HC Deb 14 April 1887 vol 313 cc889-92
MR. J.E. REDMOND (Wexford, N.)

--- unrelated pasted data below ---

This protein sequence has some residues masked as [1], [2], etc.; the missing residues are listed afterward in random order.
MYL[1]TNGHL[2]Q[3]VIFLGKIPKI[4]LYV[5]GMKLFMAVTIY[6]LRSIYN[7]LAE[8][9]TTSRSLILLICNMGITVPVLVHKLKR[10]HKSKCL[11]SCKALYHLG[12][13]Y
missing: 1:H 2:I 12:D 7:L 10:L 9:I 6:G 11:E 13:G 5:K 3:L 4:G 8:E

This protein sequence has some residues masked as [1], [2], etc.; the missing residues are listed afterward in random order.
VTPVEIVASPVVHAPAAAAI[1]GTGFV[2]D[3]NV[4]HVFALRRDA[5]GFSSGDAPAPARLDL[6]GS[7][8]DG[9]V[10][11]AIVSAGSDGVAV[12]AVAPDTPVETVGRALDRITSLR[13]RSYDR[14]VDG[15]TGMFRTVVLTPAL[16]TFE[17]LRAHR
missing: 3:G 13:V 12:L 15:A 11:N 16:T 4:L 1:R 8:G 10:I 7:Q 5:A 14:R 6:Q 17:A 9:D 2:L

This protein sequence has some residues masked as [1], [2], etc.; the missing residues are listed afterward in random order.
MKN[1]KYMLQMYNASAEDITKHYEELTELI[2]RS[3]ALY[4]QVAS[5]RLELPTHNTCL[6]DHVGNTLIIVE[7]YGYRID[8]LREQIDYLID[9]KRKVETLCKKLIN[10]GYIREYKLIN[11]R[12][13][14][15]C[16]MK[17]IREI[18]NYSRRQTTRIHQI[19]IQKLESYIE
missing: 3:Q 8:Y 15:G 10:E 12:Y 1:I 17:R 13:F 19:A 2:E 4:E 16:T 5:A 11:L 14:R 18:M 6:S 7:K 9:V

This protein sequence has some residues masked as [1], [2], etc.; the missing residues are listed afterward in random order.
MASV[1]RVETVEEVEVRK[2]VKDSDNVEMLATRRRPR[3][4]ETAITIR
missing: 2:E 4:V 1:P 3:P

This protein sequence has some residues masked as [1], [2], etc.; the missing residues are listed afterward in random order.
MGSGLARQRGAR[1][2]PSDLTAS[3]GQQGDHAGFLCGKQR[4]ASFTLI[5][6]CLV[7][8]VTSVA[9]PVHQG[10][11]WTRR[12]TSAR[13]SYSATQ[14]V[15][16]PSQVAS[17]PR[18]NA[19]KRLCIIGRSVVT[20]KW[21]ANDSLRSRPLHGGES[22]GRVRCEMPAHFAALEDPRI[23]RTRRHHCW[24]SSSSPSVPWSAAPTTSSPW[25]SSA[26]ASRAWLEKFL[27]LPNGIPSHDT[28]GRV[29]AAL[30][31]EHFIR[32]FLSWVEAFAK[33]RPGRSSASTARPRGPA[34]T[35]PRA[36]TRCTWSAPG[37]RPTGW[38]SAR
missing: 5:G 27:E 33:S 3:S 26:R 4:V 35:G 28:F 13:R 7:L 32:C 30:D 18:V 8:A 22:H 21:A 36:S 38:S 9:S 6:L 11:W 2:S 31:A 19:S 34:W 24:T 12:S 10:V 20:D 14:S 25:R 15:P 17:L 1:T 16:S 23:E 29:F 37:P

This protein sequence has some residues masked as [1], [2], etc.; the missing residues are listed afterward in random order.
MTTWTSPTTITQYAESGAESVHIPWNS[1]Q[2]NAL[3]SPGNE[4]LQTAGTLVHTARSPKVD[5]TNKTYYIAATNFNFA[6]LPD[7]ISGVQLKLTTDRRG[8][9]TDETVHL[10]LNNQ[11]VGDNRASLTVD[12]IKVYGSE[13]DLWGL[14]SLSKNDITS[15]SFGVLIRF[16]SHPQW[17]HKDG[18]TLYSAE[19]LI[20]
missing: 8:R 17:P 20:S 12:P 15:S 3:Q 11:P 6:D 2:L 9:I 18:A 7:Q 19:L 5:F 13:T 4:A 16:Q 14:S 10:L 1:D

Sir, I wish to ask for the indulgence of the House in order to make a very brief personal explanation. During the course of the discussion upon the Criminal Law Amendment (Ireland) Bill, numerous references have been made to a speech attributed to me, and which was delivered by me in America in the autumn of last year. And, Sir, the right hon. Gentleman the Member for West Birmingham (Mr. J. Chamberlain), speaking at Ayr, yesterday, repeated some of the quotations which have been made from that speech in the course of the discussions in this House, and also made some others. I therefore ask, with the permission of the House, to make a personal explanation upon the matter. The right hon. Gentleman the Member for West Birmingham, as reported in The Times of to-day, has both misquoted and misrepresented what I said on that occasion. There are three quotations which he made from my speech to which, with the permission of the House, I propose to allude. The first quotation is in those words. The right hon. Gentleman said— Mr. Redmond went on to say:—'We'—that is, the Irish Party in this country—'We are not working for the removal of grievances. We are not simply labouring for the amelioration of the material condition of our people.' Now, there are two points, in connection with that quotation to which I wish to direct attention. The first is that her e has been an unfortunate omission of a word. The first sentence ought to read, not that— We are not working for the removal of grievances, but it should read— We are not working solely for the removal of grievances. The second point, which is more important, is this—that the right hon. Gentleman made this quotation as his justification for an accusation against the Irish Party that they did not desire to remove grievances, but rather desired to maintain grievances. Now, what I intended to say, and what I really did say, was simply what we have said here repeatedly, and what is a matter of common knowledge—that is, that the object of the National movement in Ireland is not merely to remove the material grievances of one class—namely, the tenants—but to obtain political reforms for our country also. The second point to which I wish to direct attention is a quotation in which the right hon. Gentleman attributes to me these words— Mr. Redmond is kind enough to tell us, through the medium of his speech to the Convention of Chicago—'I assert here to-day that the government of Ireland by England is an impossibility, and I believe it to be our duty to make it so.' That passage has been repeatedly quoted in this House before, and what I have to say in reference to it is this. My words are accurately reported, and I am not inclined to recede, in the slightest degree, from them. All I wish to say is that it is not fair to quote that sentence apart from the context, and for this reason—that the context shows that the government of Ireland by England referred to was that centralized and bureaucratic government of Dublin Castle which we have heard from a high authority is as bad as the Russian government of Poland. The third passage which I propose to read from the speech of the right hon. Gentleman is the one to which I attach most importance. I do not propose to detain the House much longer, and I am grateful for the fair play which has been shown to me. The right hon. Gentleman said "He"—that is myself—said— Now what is the one great principle underlying this movement? It is the unqualified recognition of the distinct nationality of Ireland. And the right hon. Gentleman then says — We are told sometimes that Mr. Gladstone's Bill would have been accepted, and was accepted, by the Irish Party as a financial settlement of the Irish Question. That was not Mr. Redmond's opinion. That was not Mr. Redmond's statement to the Convention of Chicago…. 'The principle,' says Mr. Redmond, 'at the back of this movement to-day is the same principle which formed the soul of other Irish movements in the last rebellion against the rule of the strangers. It is the principle which Rob O'Neil vindicated on the banks of the Blackwater, which inspired Wolfe Tone, and for which Fitzgerald and Emmett sacrificed their lives.' The right hon. Gentleman goes on— That principle may be good or bad; I am not arguing that part of the question at this moment. But what I want to call your attention to is that the object of the Irish Party is to maintain the principle for which Wolfe Tone and Emmett sacrificed their lives—that is, the principle of the independence of Ireland, the entire separation between the two countries. Now my complaint, Mr. Speaker, is that the right hon. Gentleman—I do not know whether I shall be justified in saying suppressed—but, at any rate, he not only did. not give the next sentence, but he omitted the concluding portion of the sentence which he read. I will ask the permission of the House to conclude the quotation, which is as follows: — But, consistently with that principle, we believe that it is possible to bring about a settlement honourable to Ireland and England alike, whereby the wrongs and miseries of the past may be forgotten, whereby the chapter of English wrong and Irish resistance may be closed, and whereby a future of freedom and of unity between the two nations may be inaugurated. Such a settlement we believe was offered to us by Mr. Gladstone. Mr. Speaker, I have nothing more to say. These quotations have been repeatedly made both in this House and outside of it; but I have never had what I was able to regard as a fitting opportunity of explaining and correcting them. Having done so now, I hope that in future hon. and right hon. Members will at least take the trouble to read the speeches which they quote. Sir, I thank the House for the indulgence which it has accorded to me.